Inside: The debt snowball method and the debt avalanche method are the two best and most popular ways to eliminate debt quickly. Find out which one will work best for you.
Do you remember watching cartoons where there is a small snowball rolling down a hill, then it quickly gets bigger and bigger and finally swallows up the bad guy?
Or how about the character standing at the bottom of a cliff only to be taken out by an avalanche of snow?
Those scenes pretty much describe the snowball and avalanche methods of eliminating debt. But which one is the best way to eliminate debt?
With the debt snowball, you start with your small debts, rollover payments to the next bill, and soon you are making huge extra payments to your largest debts while staying within the same monthly budget.
It is a very simple and effective method of eliminating debt, which is why the debt snowball is so popular. Exactly how does it work?
List your debts
First, you want to get a sheet of paper or spreadsheet and make a list of all your debts, with type, balance and minimum payment and interest charged. List them from smallest balance to largest. For the snowball method, we are going to ignore the amount of interest each charges.
Here is an example we’ll work with
In this example there are $718 in minimum payments each month. This comes to
Total principal & interest: $63501
Total Interest: $14791
10 yrs to debt free
Focus on one debt at a time
Next, you are going to look at your budget and find any extra money you can put towards extra payments. You are going to pay the minimum payment on all the debts except the smallest one. All the extra money for the month will go towards extra payments on the smallest debt on your list.
Let’s say you manage to budget in an extra $300 per month to go towards your debts. In the example, that means $1018 each month going towards debt payments. In this case, CC #1 will get $28 + $300 for its payment ($328 total) and the remaining debts get their minimum payments.
Roll payments into the next debt
After 3 months, credit card #1 is done. You then cross it off the list and apply the $328 that was going towards credit card #1 and apply it to credit card #2. This card now has a monthly payment of $328+$121 = $449. After another 7 months, credit card #2 is done. Boom! Oh, yeah! (as my daughter would say)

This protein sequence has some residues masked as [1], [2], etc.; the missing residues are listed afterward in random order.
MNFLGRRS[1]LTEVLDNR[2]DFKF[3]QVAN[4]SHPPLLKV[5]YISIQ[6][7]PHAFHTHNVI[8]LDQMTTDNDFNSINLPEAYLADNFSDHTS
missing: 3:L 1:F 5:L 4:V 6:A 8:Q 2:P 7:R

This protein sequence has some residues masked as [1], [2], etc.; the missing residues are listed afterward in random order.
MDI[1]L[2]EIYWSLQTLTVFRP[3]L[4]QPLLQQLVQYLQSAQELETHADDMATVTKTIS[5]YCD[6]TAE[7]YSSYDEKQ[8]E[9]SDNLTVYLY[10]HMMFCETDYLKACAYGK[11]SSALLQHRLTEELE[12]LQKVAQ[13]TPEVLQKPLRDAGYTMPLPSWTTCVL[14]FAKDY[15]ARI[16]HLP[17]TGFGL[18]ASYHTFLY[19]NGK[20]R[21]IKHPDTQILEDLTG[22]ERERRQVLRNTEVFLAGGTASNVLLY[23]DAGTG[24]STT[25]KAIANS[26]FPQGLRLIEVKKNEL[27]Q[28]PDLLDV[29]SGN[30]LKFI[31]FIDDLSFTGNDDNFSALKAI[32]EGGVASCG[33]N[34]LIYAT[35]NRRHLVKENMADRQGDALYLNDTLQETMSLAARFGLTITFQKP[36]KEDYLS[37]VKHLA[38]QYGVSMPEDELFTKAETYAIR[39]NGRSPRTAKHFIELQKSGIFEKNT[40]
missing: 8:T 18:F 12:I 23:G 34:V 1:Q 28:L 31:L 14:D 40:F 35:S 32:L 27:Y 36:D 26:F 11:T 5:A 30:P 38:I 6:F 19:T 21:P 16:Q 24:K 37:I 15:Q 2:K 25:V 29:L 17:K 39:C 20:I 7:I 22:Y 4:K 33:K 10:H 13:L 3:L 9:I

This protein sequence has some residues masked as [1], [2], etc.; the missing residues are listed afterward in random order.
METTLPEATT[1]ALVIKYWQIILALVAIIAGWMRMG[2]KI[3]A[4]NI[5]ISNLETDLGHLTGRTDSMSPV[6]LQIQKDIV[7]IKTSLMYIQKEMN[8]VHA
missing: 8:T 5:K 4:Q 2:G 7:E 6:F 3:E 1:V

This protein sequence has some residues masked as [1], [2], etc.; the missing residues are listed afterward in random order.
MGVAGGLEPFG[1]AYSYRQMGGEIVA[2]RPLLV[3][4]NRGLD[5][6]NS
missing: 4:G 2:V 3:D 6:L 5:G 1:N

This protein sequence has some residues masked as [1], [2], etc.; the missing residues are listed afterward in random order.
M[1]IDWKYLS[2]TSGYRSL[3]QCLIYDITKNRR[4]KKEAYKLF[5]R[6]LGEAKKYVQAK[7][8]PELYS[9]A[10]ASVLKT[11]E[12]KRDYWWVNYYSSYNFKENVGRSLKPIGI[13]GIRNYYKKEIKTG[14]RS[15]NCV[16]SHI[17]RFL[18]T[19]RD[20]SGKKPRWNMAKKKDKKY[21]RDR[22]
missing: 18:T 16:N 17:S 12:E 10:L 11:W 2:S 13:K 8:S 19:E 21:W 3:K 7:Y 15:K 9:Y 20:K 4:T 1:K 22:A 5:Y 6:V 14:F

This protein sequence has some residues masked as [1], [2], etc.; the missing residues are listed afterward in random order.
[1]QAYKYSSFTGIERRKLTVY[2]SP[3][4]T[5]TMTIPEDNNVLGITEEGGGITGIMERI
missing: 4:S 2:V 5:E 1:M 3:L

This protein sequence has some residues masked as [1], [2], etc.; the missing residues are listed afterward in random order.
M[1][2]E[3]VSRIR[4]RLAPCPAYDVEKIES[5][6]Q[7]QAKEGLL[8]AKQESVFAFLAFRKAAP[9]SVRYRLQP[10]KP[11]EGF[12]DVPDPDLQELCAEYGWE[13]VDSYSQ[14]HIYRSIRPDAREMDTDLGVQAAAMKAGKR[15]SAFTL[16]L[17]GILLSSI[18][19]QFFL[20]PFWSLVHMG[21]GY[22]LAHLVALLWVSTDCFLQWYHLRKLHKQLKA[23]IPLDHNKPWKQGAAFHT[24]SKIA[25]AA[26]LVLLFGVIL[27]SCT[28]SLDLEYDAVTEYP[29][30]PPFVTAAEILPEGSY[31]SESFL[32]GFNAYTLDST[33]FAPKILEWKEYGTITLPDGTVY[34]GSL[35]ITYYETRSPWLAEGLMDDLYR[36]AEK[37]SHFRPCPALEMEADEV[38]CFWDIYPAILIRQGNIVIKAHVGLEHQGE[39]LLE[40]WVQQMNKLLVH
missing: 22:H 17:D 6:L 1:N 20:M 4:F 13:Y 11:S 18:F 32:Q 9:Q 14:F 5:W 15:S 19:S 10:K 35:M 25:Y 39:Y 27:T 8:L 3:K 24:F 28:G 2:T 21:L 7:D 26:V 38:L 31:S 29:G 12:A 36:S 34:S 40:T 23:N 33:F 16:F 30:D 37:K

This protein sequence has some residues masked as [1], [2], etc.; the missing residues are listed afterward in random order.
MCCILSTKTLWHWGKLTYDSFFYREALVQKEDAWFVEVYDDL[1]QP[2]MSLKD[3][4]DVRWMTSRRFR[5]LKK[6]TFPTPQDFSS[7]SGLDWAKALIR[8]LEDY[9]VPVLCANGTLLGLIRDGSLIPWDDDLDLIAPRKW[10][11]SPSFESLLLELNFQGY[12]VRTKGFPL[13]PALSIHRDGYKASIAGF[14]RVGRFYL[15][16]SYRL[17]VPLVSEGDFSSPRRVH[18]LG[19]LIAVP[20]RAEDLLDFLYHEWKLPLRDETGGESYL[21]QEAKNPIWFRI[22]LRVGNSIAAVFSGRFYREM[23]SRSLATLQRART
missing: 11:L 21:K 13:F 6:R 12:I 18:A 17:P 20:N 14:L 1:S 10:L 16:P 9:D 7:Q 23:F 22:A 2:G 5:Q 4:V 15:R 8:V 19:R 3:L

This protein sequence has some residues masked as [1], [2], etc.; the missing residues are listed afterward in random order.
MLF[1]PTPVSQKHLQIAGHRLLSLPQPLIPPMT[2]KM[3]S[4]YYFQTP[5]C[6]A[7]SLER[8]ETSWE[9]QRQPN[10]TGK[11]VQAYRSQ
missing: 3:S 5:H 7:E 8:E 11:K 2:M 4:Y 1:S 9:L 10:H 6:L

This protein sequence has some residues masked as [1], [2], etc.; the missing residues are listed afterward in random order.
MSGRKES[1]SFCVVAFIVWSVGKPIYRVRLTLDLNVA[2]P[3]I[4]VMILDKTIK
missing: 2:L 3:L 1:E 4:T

You keep rolling the payments to the next debt on the list. Another year later, the car is paid off. And in less than 5 years total? Yup, you guessed it. That student loan is gone!
When using the snowball method, you have paid
Total principal & interest: $56132
Total Interest: $7420
Years until debt free: 4.7 years (56 months)
Is this the best way to eliminate debt?
Is the debt snowball the best way to eliminate debt? Strictly speaking, probably not. But maybe.
There are other approaches that may help you save money on interest and could also shorten the payoff timeframe. The snowball method, however, provides a huge psychological boost. It is easy to get excited as you see the progress made as you go from 4 accounts quickly down to 3 and then when you have just 2 left? Happy dance. And there are fewer payments to juggle as well.
The short-term wins are also very encouraging. If this is what will motivate you more than having accounts open longer but paying less interest, then the debt snowball method is for you.
But there is another method that usually will help pay down debt even faster and save you money on interest payments. That, my friend, is the debt avalanche.
The debt avalanche, which is sometimes called “debt stacking”, usually is the best way to eliminate debt if you are strictly looking at numbers.
With the debt avalanche, you sort your accounts so you start paying down with the account that has the highest interest rate. Your new list looks like this:
This means you will almost always save money on interest and reduce the amount of time you are making payments. However, it may mean some of your accounts are open longer.
Using the above accounts as the example again, with the avalanche method you end up paying
Total principal & interest: $55667
Total Interest: $6964
Years until debt free: 4.6 years (55 months)
and you save $465 and 1 month over snowball in this case
This is just one example. You will want to plug in your numbers because you might save thousands of dollars more with the avalanche method. Or your savings could total $5.
Which method should I use?
If you are strictly a numbers person and don’t mind juggling payments on multiple accounts knowing that you’ll come out ahead in the end, then the avalanche method is the best way to eliminate debt for you.
If you need the mental boost and encouragement that the snowball method provides, then stick with that.
Either way, you are crushing that debt.
Are you ready to get started?
You can write things down on paper or set up a spreadsheet. But I did find a great calculator that you can use for free at Undebt.it . You can plug in your numbers and see what happens if you apply the snowball or the avalanche method.
Whichever way you choose to eliminate your debt, an ever growing snowball or by way of an avalanche, your debt can be conquered.
What tools would help you keep track of paying down your debt? What is your best way to eliminate debt?